Moving to Germany as an Expatriate
You might already know that many musicians and poets come from Germany, their education system produces many top performers, beer and cars are included in their specialties list and their economy is lagging behind by only less than a handful of other countries in the world. But this alone might not be reason enough to convince you when it comes to becoming an expat in Germany.
Each year the HSBC Expat Explorer survey gives international travelers better insight into where they should relocate. Data is collected from current expats and compared across the board in the following three categories: Economics, Experience, Raising Children.
Why People are Immigrating to Germany
Based on all three categories Germany ranked in 4th place out of the list of 34 countries and here are a few reasons why:
In the category of raising children Germany ranked 3rd overall – a few strong areas include children learning a new language (1st), health and well being of children (5th), cost of education available (5th) and quality of available education (6th).
Looking at Economics Germany was ranked 7th overall. Satisfaction with the host economy ranked 3rd while personal disposable income ranked 9th.
In reviewing the report on expat experience (10th overall) Germany had a number of strong categories including opportunities to travel (2nd), travel around locally (3rd), feeling welcome at work (3rd) and healthcare (4th).
Curious as to what Germany did not rank well on? Here they are:
- Household income (14th)
- Diet (27th)
- Enjoying local food (29th)
- Making friends (29th)
- Assisting children in becoming more outgoing (31st)
- Social life (37th)
If you do decide to relocate to Germany and need to know what to keep in mind when keeping your move legal, this will help:
- EU/EEA/Swiss Nationals:
Great news, you will not need a visa or resident permit in most cases as an EU/EEA/Swiss National.
- Non-EU/EEA/Swiss Nationals:
If you will be moving to Germany for more than 90 days and are not a citizen of Australia, Canada, Israel, Japan, the Republic of Korea, New Zealand or the United States you will need to apply for a visa and a “residence title” permit. You will also want to review travel insurance options for visitors to Germany. For more comprehensive global medical plans, read International Health Insurance in Germany for Foreigners.
You might also be interested in reading our information about Hospitals in Germany.
Moving to Germany for a Career Change
If you are looking to relocate to a European country to pursue a career change, you will want to investigate Germany. Although at a slow pace, the German economy continues to show growth according to reports from the Federal Statistical Office (Destatis). The Gross Domestic Product (GDP) rose 0.4 percent in the second quarter of 2015 in comparison to last year’s second quarter.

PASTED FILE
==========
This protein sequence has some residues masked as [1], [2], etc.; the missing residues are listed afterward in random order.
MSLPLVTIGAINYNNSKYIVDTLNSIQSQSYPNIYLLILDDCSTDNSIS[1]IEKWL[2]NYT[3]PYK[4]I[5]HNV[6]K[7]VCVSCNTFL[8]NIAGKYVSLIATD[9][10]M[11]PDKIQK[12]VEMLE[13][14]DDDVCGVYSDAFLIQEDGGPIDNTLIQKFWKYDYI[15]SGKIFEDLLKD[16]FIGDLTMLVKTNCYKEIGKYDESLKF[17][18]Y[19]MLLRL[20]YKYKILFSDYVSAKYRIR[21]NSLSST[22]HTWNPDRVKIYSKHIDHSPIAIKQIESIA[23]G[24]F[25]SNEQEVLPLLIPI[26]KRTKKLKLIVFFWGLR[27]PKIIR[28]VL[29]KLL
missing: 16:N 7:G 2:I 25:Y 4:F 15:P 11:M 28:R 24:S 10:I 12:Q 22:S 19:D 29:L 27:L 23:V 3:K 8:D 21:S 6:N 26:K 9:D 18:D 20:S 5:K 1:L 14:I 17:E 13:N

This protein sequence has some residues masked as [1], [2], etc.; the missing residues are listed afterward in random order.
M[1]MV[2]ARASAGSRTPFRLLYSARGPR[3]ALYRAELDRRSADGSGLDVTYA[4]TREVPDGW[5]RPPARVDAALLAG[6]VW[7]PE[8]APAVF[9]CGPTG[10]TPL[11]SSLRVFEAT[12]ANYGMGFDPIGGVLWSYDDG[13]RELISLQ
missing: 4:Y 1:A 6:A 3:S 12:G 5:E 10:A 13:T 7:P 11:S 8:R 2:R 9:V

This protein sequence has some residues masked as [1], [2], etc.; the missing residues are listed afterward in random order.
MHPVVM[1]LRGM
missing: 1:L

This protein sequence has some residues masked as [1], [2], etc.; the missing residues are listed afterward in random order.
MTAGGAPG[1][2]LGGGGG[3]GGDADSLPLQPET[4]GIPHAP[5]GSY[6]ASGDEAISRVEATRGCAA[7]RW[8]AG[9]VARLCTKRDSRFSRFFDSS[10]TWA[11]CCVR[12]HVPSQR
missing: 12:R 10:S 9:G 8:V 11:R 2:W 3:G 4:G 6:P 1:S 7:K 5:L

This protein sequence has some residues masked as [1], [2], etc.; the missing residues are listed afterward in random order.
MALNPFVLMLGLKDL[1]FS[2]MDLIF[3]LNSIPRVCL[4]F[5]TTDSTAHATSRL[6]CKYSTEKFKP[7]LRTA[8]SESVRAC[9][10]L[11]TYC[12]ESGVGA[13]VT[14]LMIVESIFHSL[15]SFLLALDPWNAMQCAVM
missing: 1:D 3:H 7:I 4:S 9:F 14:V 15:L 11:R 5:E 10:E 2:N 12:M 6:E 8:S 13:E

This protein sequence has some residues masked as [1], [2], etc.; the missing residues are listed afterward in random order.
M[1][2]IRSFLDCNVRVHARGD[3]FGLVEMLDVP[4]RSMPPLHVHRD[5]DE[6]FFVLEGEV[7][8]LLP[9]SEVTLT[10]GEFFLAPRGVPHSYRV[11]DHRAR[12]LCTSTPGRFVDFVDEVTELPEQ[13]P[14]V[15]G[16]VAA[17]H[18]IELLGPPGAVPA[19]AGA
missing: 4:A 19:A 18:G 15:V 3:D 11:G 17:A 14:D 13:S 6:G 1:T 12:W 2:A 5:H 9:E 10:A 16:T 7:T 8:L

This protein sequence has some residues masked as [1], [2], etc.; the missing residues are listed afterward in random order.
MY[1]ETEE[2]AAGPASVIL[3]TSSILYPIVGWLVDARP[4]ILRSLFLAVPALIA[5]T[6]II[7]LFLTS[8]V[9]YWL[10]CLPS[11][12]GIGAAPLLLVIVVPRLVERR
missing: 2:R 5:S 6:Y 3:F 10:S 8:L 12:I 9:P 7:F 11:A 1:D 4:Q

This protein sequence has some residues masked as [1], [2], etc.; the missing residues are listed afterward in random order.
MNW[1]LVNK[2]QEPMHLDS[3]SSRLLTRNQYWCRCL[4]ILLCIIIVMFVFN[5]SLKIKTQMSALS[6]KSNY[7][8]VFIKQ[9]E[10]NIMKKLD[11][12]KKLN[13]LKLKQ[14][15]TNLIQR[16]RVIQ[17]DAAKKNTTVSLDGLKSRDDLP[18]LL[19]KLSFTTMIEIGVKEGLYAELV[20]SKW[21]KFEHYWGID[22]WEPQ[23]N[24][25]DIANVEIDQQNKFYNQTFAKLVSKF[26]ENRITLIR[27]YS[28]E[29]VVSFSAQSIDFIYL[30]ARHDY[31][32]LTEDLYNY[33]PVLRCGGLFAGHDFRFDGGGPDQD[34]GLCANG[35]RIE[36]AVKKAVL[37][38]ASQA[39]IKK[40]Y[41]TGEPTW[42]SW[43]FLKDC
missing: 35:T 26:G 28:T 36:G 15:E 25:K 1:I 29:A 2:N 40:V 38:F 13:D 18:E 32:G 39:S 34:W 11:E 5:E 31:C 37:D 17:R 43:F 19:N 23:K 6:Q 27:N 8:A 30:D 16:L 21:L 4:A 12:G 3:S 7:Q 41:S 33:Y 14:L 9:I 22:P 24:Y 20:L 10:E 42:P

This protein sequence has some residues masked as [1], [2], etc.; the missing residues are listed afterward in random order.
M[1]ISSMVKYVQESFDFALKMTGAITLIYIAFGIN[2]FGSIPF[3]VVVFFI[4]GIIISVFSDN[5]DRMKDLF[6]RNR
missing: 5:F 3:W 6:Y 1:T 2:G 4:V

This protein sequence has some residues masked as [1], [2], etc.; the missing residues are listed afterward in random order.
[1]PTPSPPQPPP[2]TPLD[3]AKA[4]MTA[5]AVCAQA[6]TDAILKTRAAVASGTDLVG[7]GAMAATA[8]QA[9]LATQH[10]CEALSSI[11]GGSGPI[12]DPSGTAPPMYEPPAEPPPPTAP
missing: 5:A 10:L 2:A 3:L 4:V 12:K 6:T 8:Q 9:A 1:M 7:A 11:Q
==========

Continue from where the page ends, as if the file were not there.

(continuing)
Many expatriates reported moving to Germany for career-driven motives and have a positive outlook on the current economic situation within the country according to the HSBC Expat Explorer Survey. Ninety-one percent of expats believe that the German economy is either staying the same or is getting better and 86 percent are satisfied with the current economic state.
Many individuals who become an expatriate in Germany have relocated specifically to pursue a career transition, instead of specifically for a new expat experience or to retire like expats in many other European countries such as France and Spain. This can be seen in HSBC Expat Explorer Survey:
Percentage of Expat Retirees in Europe
- In Germany: 7%
- In France: 41%
- In Spain: 32%
Percentage of Expats who Relocated to Germany for Their Career
- In Germany: 55%
- In France: 33%
- In Spain: 29%
Those who become an expatriate in Germany are able to see the financial benefit of this transition as well. One in every four expatriates in Germany has an annual salary of $100,000-$200,000. The top three occupation fields for expats in Germany are IT (14%), science/research (10%) and construction (12%).
Individuals who become an expatriate in Germany find that there are financial benefits, but it doesn’t stop there, many find it to be a well- rounded experience and a great place to raise a family as well (52%).